Economists cautiously welcome budget targets
Andi Haswidi, The Jakarta Post
While maintaining that the government's economic performance in 2006 has been less than satisfactory, a number of well-known Indonesian economists say that the economic targets and programs proposed by the President in his state of the nation address are realistic and achievable.
Faisal Basri and Hadi Susastro concurred that the 6.3 percent growth target set for next year was quite realistic given the current state of the country's economy.
Known for his frequent criticism of the government's economic policies, Faisal described the growth target of 6.3 percent as being within "the country's economic capacity".
"However, the target will be achievable only if the government promotes the real sector so that it can grow by between 6 and 7 percent, instead of what we had in the first half of 2006, when it grew by only 3 percent," Faisal told The Jakarta Post
In his annual address to the House of Representatives on the eve of Independence Day, President Susilo Bambang Yudhoyono said that he was optimistic the economy would grow by 6.3 percent next year.
In his address, in which he also presented the broad outlines of the 2007 draft budget, the President said that with more stable economic conditions, inflation would be contained at 6.5 percent, much lower than this year's target of 8 percent.
In the 2007 draft budget, the government is set to maintain its assumed exchange rate for the rupiah against the dollar at Rp 9,300, while the crude-oil-price assumption will be raised by 8.3 percent to US$65 per barrel from this year's $60 per barrel.
"As the real sector contributes at least 30 percent to our total GDP, its growth will have a significant impact on overall economic growth," he said, adding that growth in the real sector would be able to significantly reduce unemployment and improve purchasing power.
According to Faisal, another prerequisite for the attaining of the growth target was higher investment.
"The government has to prove that its talk about increasing investment in Indonesia is more than just semantics. Thus far, they have failed to do that," he said.
Hadi Susastro, former head of economic think tank, the Center for Strategic and International Studies (CSIS), agreed that improving the investment climate was key to higher growth, and that this could best be done by overhauling investment policy.
"Indonesia has the potential to achieve the economic targets but there has to be strong economic leadership on the government's part," Susastro told the Post.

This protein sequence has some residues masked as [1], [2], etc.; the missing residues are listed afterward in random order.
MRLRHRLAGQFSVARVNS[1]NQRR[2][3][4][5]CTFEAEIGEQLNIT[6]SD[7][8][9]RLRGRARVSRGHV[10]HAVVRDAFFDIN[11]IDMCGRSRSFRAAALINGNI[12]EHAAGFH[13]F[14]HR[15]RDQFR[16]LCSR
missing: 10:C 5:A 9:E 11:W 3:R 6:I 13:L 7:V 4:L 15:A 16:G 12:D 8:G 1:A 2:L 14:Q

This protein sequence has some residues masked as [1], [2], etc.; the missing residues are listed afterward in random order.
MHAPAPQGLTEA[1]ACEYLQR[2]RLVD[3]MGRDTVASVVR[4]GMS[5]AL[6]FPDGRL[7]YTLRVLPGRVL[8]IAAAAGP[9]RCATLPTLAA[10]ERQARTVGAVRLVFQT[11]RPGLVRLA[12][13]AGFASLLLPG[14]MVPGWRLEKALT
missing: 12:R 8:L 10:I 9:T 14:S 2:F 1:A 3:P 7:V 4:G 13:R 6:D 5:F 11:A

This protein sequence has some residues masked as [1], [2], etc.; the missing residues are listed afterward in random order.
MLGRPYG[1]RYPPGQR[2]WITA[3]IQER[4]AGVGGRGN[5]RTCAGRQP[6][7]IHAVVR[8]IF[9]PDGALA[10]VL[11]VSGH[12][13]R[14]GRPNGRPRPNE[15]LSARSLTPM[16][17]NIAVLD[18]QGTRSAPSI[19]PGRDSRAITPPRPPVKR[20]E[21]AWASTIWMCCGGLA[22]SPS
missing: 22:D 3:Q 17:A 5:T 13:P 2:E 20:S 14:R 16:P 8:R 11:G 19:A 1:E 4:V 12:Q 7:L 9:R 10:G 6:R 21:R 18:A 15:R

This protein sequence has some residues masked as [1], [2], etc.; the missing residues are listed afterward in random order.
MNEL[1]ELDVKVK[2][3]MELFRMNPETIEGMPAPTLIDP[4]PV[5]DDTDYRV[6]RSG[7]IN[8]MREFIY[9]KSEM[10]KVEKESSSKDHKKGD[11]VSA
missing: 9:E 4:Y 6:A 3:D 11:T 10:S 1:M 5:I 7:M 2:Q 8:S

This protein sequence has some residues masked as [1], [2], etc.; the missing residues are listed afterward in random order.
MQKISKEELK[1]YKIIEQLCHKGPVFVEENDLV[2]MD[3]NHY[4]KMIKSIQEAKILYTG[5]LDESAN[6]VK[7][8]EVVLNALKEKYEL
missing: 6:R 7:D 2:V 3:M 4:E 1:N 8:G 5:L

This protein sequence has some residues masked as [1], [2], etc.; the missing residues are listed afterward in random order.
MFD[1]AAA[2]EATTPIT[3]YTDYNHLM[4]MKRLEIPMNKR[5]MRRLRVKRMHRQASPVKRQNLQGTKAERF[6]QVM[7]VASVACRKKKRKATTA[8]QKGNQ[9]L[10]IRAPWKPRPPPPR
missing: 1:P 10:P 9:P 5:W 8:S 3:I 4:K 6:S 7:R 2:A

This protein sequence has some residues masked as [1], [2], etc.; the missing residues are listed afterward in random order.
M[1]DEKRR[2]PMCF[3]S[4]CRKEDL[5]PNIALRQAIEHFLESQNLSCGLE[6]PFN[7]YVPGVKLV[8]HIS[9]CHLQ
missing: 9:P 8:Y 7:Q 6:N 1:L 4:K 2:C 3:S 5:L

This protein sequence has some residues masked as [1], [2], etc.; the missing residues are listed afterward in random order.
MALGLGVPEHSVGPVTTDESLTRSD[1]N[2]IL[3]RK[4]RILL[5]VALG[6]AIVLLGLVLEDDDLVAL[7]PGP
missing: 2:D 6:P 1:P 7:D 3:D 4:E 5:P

He said that the government had failed to stand up to the labor movement with the result that the opportunity to improve the investment climate by amending the labor legislation had been lost.
"Fiscal stimuli and lower interest rates are not enough to boost the economy if nothing is done to improve investment," he said.
Indonesian Chamber of Commerce and Industry chairman M.S. Hidayat agreed that it was essential that there be strong national leadership capable of ensuring political stability.
"The government has to work better with parliament as the lawmaking and amendment processes necessary to support their economic programs are highly dependent on that," said Hidayat.
Hidayat also said that in order to achieve 6.3 percent growth, the government would need to have the political will to facilitate the real sector as it was this sector that contributed 70 percent of the state's total revenues.
House of Representatives finance commission chairman Awal Kusumah argued that the government had done little to promote the real sector.
"The government has to be more focused on its targets. If we want to talk about growth, then we have to focus on the real sector," he said, echoing Hidayat.
"If these failures persist, then it is highly unlikely that we will achieve 6.3 percent growth," he said.
Standard Chartered economist Fauzi Ikhsan commented on the government's failure to fulfill its spending plans, which had delayed progress in bringing the country's infrastructure into the 21st century.
"If this situation persists, then I don't see how the government will achieve its economic targets," he said.
However, Chatib Basri, deputy head of the LPEM UI -- a university economic research institute -- was more upbeat.
"Judging from declining inflation, which it is estimated will come in at 8 percent by the end of the year, I think the 6.5 percent target is not overestimating it," Chatib said.
In his speech, President Susilo vowed to help the poor by instituting special programs in all districts in Indonesia that will allow the disadvantaged to actively work to improve their economic circumstances
In response, however, all the analysts agreed that there had to be a move away from cash payments to the poor toward the creation of sustainable jobs.